In 2012, to support an Issaquah ballot measure for a $200 million school bond, Mr. Charnin directed a video of Eastside children singing “It’s the Hard Knock Life” from “Annie.” (The measure was approved.)

He served as artistic director for Seattle’s Showtunes Theatre Company, which creates concert versions of rarely-produced musicals, from about 2009 to 2015, and maintained ties to the Seattle theater scene even after moving back to New York in 2012.

Mr. Charnin’s gregarious nature and creative zest made him a popular figure in local theater circles. Lynnwood-based performer-composer Richard Gray provided music to Mr. Charnin’s lyrics on numerous occasions, including for the Village Theatre musical revue “Love for Love.” Gray posted a tribute to Mr. Charnin on his Facebook page, saying “I loved collaborating with Martin. I loved our songwriting sessions, our fierce debates, our passionate conversations. He made me a better writer and a better person. He was a great storyteller with an immense catalogue of theatre lore. I am deeply saddened by his passing, but I will cherish every second I spent with this force of nature.”

Born in New York, Mr. Charnin initially set off on a career in fine arts. He was an arts major at The Cooper Union when a friend invited him up one summer at an adult camp in the Adirondacks to wait on tables and act as an extra.

“I got bit,” he would say later.

Mr. Charnin gave up a huge fellowship to go to Rome to paint in favor of life as a struggling actor. One day, he read that director Jerome Robbins “was looking for authentic juvenile delinquents” in an open call.

He went along among 2,000 wannabes, which became 200, then 20 and finally two. “I was one of the two,” he said. That’s how he made his Broadway debut as a Jet in “West Side Story” in 1957. He later played a waiter — and was a standby for Dick Van Dyke — in “The Girls Against the Boys” in 1959.

Three years later, he supplied the lyrics to the show “Hot Spot,” with music by Mary Rodgers. He also wrote lyrics for “La Strada,” a musical based on the Fellini film, but it closed after opening night.

Mr. Charnin had better luck with “Two by Two,” in 1970, that had music by Richard Rodgers, who also directed. The show was a retelling of the story of Noah and his ark starring Danny Kaye and Madeline Kahn. The lyricist then became director of “Nash at Nine,” a short-lived revue based on Ogden Nash poems. He was nominated for several Emmys for directing variety shows for NBC, winning for “Jack Lemmon in ‘S Wonderful, ‘S Marvelous, ‘S Gers.”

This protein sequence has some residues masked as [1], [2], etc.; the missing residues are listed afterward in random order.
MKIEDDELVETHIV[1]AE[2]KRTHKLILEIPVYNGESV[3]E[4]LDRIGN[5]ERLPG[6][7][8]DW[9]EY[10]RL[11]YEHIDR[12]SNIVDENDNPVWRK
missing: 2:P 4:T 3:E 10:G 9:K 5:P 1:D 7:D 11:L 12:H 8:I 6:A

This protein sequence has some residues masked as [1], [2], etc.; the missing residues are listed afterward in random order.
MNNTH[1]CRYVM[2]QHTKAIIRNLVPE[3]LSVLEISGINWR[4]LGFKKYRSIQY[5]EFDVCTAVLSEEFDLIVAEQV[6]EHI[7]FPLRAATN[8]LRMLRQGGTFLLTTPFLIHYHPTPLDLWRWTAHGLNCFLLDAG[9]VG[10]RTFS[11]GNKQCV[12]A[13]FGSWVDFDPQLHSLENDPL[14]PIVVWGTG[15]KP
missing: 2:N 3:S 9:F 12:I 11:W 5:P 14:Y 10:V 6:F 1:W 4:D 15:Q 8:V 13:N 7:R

Mr. Charnin’s reputation as a polished stage figure got him hired as the director of the new slapstick and envelope-pushing show “The National Lampoon Show,” starring Gilda Radner, Bill Murray and John Bellushi.

NBC executives went to see the show at the Time-Life Building and wanted to do a TV show like it. Around that time, Mr. Charnin had gotten the rights to the celebrated comic strip character Little Orphan Annie and declined the offer to direct the new NBC show. That show became “Saturday Night Live.”

Richard Rodgers and Mr. Charnin teamed up again in 1979 for a musical version of “I Remember Mama,” which featured Liv Ullmann. Mr. Charnin was also either lyricist or director for “The Madwoman of Central Park West” (1979), “The First” (1981), “A Little Family Business” (1982), “Cafe Crown” (1989), “Sid Caesar and Company” (1989) and “The Flowering Peach” (1994).

Mr. Charnin was an old-school lyricist who considered modern lyrics “mind-boggling overwritten.” He hated sloppiness (like, for example, when “mine” was rhymed with “time.”) “They don’t rhyme and they never will, no matter how you finesse the sound.”